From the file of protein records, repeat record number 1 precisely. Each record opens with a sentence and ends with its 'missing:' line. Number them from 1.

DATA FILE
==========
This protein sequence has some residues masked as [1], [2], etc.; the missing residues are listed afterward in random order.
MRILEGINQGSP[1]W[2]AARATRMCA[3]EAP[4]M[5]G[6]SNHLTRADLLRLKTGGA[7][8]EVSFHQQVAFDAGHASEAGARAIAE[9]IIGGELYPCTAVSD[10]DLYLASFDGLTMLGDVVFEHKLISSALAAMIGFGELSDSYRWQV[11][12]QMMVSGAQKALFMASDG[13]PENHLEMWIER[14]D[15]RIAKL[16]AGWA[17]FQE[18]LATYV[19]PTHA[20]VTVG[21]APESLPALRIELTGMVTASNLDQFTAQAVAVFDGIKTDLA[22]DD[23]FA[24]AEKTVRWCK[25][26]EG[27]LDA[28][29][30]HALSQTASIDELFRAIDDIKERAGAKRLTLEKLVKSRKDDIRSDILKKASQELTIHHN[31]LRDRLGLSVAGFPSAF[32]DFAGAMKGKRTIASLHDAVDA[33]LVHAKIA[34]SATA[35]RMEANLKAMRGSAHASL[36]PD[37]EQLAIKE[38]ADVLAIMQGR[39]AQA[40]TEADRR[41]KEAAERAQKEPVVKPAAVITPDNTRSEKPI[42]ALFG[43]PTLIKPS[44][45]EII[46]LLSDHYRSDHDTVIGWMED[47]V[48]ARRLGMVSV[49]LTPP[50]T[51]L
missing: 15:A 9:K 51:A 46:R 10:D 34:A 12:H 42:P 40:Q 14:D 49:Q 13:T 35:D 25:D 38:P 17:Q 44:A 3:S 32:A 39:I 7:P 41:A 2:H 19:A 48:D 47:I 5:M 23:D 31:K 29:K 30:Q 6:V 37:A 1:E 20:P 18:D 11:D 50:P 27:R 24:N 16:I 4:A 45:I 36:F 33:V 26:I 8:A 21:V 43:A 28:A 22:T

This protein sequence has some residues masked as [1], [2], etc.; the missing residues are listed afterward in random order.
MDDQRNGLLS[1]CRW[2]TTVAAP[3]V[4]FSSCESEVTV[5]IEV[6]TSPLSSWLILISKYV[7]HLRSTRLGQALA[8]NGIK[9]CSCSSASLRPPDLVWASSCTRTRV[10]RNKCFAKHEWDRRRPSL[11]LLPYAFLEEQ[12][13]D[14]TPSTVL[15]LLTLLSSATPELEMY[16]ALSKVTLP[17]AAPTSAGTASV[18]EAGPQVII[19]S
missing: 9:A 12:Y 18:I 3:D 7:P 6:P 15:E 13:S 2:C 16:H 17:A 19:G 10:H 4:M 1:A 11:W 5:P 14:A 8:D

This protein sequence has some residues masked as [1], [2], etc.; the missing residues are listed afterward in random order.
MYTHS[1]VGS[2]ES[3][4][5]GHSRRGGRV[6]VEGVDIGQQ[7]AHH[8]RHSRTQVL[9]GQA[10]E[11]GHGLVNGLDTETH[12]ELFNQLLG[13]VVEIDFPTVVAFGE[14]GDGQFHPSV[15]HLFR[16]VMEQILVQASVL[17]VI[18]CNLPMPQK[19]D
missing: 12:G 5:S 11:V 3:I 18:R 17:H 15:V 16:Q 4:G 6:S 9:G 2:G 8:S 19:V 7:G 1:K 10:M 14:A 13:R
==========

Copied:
This protein sequence has some residues masked as [1], [2], etc.; the missing residues are listed afterward in random order.
MRILEGINQGSP[1]W[2]AARATRMCA[3]EAP[4]M[5]G[6]SNHLTRADLLRLKTGGA[7][8]EVSFHQQVAFDAGHASEAGARAIAE[9]IIGGELYPCTAVSD[10]DLYLASFDGLTMLGDVVFEHKLISSALAAMIGFGELSDSYRWQV[11][12]QMMVSGAQKALFMASDG[13]PENHLEMWIER[14]D[15]RIAKL[16]AGWA[17]FQE[18]LATYV[19]PTHA[20]VTVG[21]APESLPALRIELTGMVTASNLDQFTAQAVAVFDGIKTDLA[22]DD[23]FA[24]AEKTVRWCK[25][26]EG[27]LDA[28][29][30]HALSQTASIDELFRAIDDIKERAGAKRLTLEKLVKSRKDDIRSDILKKASQELTIHHN[31]LRDRLGLSVAGFPSAF[32]DFAGAMKGKRTIASLHDAVDA[33]LVHAKIA[34]SATA[35]RMEANLKAMRGSAHASL[36]PD[37]EQLAIKE[38]ADVLAIMQGR[39]AQA[40]TEADRR[41]KEAAERAQKEPVVKPAAVITPDNTRSEKPI[42]ALFG[43]PTLIKPS[44][45]EII[46]LLSDHYRSDHDTVIGWMED[47]V[48]ARRLGMVSV[49]LTPP[50]T[51]L
missing: 15:A 9:K 51:A 46:R 10:D 34:A 12:H 42:P 40:Q 14:D 49:Q 13:T 35:D 25:D 38:P 17:Q 44:A 3:S 32:A 39:I 7:P 41:A 2:H 19:A 48:D 47:I 5:M 23:D 31:K 29:K 30:Q 6:V 37:A 1:E 20:P 18:D 11:D 50:P 27:R 24:N 16:I 4:A 45:I 36:F 33:V 26:I 8:A 21:V 43:A 28:A 22:T